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I have a field containing some tickers, which is an argument of a function. Example:

aTickers <- c("GOOG Equity", "AAPL Equity")

This argument may vary in length; it is allowed to contain 1 ticker, 2 tickers or even 10 tickers. The data is retreived into a stacked data frame. I would like to split the data using the ticker information. I use the function

mX <- split(mY, mY$ticker)

I obtain a dataframe which is splitted, based on ticker value. As so I can use mX$'GOOG Equity' to call stock price data of Google.

How can I concatenate tickername with mX so I can retreive data in mX$'' ?

Many thanks in advance.

mY looks like this, for example:

               ticker       date    PX_LAST
    1      SPX Index 2009-01-01         NA
    2      SPX Index 2009-01-02   931.8000
    5      SPX Index 2009-01-05   927.4500
    6      SPX Index 2009-01-06         NA
    7      SPX Index 2009-01-07   906.6500
    8      SPX Index 2009-01-08   909.7300
    9      SPX Index 2009-01-09   890.3500 
    5128 AAPL Equity 2009-01-01         NA
    5129 AAPL Equity 2009-01-02    90.7500
    5132 AAPL Equity 2009-01-05    94.5800
    5133 AAPL Equity 2009-01-06    93.0200
    5134 AAPL Equity 2009-01-07    91.0100
    5135 AAPL Equity 2009-01-08    92.7000
    5136 AAPL Equity 2009-01-09    90.5800

mX$'SPX Index' for example looks like:

$`SPX Index`
        ticker       date PX_LAST
1    SPX Index 2009-01-01      NA
2    SPX Index 2009-01-02  931.80
3    SPX Index 2009-01-05  927.45
4    SPX Index 2009-01-06      NA
5    SPX Index 2009-01-07  906.65
6    SPX Index 2009-01-08  909.73
7    SPX Index 2009-01-09  890.35
share|improve this question
Without knowing what mY and mX look like, we're guessing. –  Spacedman Sep 10 '13 at 11:36
I do not see why this would help, but I have included a sample. –  Jaap Paap Sep 10 '13 at 12:41
Please clarify your question and provide an example. concatenate is ambiguous. Also see that a critical part of your question does not print as you expected. Maybe you are just looking for the [ or [[ operator. For example, ticker <- "GOOG Equity"; mx[[ticker]]. –  flodel Sep 10 '13 at 13:04
I guess you were right about the [[ operator. Thank you very much. –  Jaap Paap Sep 10 '13 at 14:25

1 Answer 1

up vote 0 down vote accepted

Split creates a list, whose elements are the chunks of your dataframe and the names are given by the corresponding value on the column you used to split. Values like this: "" (empty character string) correspond to unnamed elements; and NA are removed.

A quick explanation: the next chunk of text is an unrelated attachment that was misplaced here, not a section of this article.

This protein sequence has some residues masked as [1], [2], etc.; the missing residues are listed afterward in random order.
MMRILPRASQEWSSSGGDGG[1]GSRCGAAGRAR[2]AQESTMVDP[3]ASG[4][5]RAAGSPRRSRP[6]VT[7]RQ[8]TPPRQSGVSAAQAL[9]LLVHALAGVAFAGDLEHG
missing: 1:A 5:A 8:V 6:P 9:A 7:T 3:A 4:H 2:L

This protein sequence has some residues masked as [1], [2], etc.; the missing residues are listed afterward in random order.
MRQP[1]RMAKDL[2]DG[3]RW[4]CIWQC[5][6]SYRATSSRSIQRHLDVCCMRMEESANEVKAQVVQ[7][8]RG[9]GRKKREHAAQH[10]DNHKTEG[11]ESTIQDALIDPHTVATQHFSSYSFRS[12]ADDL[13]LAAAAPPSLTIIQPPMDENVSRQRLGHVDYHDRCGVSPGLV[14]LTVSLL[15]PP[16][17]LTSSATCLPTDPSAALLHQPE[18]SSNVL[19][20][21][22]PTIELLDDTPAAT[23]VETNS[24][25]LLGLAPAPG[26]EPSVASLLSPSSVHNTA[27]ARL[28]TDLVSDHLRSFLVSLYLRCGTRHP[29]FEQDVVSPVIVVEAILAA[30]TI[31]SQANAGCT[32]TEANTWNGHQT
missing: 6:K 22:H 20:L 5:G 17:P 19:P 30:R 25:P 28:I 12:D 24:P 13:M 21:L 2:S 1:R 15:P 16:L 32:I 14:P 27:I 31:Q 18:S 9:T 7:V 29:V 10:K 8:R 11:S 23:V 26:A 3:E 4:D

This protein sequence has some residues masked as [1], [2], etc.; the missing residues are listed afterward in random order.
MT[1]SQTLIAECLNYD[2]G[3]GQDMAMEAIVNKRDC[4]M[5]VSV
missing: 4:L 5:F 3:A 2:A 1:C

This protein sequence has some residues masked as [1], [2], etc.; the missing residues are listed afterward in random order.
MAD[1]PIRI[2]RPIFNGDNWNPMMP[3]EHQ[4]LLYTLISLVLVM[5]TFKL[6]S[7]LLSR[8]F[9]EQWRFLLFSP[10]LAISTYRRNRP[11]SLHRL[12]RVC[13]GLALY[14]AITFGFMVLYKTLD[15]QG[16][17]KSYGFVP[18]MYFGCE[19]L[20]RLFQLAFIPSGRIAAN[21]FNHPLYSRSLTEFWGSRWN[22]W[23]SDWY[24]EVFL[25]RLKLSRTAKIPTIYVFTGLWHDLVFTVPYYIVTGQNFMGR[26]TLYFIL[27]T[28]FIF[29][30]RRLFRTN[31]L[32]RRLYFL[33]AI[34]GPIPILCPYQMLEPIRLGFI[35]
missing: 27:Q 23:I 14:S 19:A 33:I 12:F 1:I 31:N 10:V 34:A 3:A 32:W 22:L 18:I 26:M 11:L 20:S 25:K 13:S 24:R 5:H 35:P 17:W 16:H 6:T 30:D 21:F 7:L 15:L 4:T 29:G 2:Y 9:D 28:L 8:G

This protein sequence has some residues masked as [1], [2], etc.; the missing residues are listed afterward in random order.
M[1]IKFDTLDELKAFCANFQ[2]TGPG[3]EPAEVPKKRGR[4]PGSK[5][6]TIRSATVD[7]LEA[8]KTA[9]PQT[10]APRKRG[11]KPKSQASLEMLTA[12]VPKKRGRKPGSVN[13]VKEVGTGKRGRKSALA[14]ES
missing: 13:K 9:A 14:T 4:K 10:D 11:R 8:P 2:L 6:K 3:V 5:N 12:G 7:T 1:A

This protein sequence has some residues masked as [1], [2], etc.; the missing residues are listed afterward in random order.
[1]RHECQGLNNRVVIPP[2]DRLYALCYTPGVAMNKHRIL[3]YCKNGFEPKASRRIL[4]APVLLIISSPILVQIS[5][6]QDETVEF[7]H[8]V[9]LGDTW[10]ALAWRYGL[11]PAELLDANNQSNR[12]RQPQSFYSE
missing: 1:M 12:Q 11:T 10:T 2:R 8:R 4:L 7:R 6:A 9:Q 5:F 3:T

> d <- data.frame(a=c("A",NA,""," "),b=1:4)
> d
     a b
1    A 1
2 <NA> 2
3      3
4      4
> split(d,d$a)
  a b
3   3

$` `
  a b
4   4

  a b
1 A 1

That said, you can try to access what you want using mX$[[1]].

share|improve this answer
Ah, that's something. So I have to work with numbers. Many thanks. So if I want to apply a function, say mean(), to column PX_LAST in mX I have to use a for-loop which is something like mean(mX$[[i]]), where i is the iterator of the for-loop? –  Jaap Paap Sep 10 '13 at 14:16
@JaapPaap if that is all you want, there is no need to split the dataframe first. Use aggregate(PX_LAST~ticker, data=mY, FUN=mean). –  Ferdinand.kraft Sep 10 '13 at 14:36
It was just an example. Actually I want the mean-function to be a function which cleans up the NA. I do not want to delete the values, but instead I would like to assign their preceding value for each security. I splitted the data for overview. But if the above is possible using a nifty function I am more than happy to learn about it. –  Jaap Paap Sep 10 '13 at 15:44
@JaapPaap you can use any function that takes a vector argument in FUN. Check this ?aggregate or, if you're not afraid of downvotes/closing as duplicated, post a new question about it. –  Ferdinand.kraft Sep 10 '13 at 18:39

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